Making Waves

The School of Physics & Astronomy has made a short film called Breaking Waves to coincide with the opening of the new Flowave tank at the University. 

Theoretical research into the generation of three-dimensional random seas was carried out in the School (then the Department of Physics) in the early 1980s and at about the same time the School also developed new optical techniques for the measurement of complex water waves.

The film explains the fundamentals of how waves are generated in the real sea and reproduced in a wave tank. It also gives a whistle-stop tour of some of the new wave energy devices under development in Scotland including, for example, new footage taken inside Pelamis on the island of Hoy in Orkney.

Breaking Waves will first be shown in Satrosphere Science Centre in Aberdeen during the summer. For more details contact c.a.greated [at] (Clive Greated).


The FloWave Ocean Energy Research Facility is a world-unique facility for testing and de-risking marine energy technologies and projects.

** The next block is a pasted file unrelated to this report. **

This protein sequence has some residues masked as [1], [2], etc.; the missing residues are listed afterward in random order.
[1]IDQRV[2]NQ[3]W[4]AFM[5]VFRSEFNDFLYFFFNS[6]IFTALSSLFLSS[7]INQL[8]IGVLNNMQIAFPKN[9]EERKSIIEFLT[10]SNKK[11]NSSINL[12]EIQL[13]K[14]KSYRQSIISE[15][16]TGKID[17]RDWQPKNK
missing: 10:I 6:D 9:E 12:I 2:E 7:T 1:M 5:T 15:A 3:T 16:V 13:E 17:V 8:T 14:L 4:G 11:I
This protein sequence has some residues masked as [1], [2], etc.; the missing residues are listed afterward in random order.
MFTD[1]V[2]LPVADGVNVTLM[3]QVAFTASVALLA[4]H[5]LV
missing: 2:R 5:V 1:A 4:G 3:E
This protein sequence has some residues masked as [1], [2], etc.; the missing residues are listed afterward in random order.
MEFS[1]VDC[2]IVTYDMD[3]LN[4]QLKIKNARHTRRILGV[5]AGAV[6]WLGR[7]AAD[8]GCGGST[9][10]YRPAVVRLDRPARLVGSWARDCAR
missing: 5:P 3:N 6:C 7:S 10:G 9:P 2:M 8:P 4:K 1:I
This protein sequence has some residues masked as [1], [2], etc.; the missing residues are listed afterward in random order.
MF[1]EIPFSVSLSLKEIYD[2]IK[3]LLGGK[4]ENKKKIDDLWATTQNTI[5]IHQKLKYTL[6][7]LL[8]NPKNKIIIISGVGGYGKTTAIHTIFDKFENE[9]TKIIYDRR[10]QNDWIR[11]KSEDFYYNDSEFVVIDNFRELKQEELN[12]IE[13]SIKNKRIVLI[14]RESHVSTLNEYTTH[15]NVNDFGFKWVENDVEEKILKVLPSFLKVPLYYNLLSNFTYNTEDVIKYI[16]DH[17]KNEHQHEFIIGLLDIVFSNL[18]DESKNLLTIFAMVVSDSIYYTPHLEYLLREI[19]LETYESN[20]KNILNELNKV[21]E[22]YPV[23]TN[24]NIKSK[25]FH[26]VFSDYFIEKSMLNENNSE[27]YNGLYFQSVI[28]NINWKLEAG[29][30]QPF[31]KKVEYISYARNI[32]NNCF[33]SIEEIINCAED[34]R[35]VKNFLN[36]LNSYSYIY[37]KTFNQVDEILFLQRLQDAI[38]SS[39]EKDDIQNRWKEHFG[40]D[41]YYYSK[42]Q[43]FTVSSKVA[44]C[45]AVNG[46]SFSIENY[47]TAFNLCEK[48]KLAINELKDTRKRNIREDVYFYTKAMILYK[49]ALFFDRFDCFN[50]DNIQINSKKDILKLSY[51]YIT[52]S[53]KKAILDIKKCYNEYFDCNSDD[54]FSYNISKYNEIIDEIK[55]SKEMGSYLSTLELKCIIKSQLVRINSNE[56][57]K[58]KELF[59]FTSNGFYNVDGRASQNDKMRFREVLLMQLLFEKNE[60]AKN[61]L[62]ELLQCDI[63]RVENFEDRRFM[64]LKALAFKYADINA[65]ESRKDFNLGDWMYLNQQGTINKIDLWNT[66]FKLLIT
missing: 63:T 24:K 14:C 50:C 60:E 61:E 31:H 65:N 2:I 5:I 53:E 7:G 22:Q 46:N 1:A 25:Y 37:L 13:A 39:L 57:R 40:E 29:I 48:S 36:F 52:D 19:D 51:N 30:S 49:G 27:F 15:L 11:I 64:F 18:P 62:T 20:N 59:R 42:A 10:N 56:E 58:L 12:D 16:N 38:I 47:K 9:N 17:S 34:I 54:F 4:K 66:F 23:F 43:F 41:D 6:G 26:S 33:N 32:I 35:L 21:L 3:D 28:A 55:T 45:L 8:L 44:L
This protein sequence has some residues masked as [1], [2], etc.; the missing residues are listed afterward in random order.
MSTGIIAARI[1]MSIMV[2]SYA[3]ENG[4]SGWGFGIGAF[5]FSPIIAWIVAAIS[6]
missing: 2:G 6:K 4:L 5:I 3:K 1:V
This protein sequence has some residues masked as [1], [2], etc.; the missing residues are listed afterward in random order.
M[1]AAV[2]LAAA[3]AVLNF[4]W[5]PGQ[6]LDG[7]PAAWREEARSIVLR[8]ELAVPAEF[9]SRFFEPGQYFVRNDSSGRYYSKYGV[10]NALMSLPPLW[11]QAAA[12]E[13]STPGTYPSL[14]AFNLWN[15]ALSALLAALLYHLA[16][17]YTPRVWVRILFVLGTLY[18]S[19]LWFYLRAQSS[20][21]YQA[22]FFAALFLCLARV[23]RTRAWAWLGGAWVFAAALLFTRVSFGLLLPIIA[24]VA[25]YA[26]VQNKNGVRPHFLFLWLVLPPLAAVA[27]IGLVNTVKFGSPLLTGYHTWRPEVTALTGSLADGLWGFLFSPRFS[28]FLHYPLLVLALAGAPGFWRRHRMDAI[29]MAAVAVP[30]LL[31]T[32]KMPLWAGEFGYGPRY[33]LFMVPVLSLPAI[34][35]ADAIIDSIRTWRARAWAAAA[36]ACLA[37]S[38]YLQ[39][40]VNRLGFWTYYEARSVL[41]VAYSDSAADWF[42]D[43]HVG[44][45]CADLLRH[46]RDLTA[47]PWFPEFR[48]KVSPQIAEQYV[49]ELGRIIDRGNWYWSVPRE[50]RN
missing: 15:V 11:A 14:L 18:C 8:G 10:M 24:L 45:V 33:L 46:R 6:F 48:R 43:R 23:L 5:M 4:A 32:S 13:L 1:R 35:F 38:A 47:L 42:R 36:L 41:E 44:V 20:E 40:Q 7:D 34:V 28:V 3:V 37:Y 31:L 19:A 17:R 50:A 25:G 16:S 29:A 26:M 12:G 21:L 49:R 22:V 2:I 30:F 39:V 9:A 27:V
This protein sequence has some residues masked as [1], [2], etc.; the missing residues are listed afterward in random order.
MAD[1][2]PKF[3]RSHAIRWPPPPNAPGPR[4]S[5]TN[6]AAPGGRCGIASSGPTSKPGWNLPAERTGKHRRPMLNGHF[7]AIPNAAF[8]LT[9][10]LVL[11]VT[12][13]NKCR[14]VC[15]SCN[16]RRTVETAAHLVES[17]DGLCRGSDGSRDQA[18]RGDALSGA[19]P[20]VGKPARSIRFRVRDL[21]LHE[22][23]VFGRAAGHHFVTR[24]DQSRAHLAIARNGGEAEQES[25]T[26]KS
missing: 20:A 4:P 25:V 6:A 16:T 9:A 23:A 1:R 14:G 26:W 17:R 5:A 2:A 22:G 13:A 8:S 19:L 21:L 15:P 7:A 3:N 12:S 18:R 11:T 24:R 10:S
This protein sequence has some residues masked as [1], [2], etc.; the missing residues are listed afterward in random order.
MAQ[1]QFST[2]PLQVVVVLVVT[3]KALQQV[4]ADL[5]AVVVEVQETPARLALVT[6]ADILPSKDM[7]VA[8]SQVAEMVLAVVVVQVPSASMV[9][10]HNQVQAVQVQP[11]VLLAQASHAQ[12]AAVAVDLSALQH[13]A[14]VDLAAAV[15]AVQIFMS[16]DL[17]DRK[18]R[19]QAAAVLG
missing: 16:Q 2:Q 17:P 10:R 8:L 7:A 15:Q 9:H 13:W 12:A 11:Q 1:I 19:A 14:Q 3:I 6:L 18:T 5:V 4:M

The tank and equipment

The heart of FloWave is a 30m circular concrete basin containing the 25m diameter wave and current tank. The 5m deep tank contains 2.4 million litres of fresh water and is circumferentially ringed by 168 absorbing wave makers. Additionally, twenty-eight submerged flow-drive units can simultaneously and independently drive current across the tank in any relative direction, with maximum current velocities of 1.6 metres per second. A rising tank floor and overhead crane enable quick and easy installation of individual devices, or arrays of wave or tidal current generators.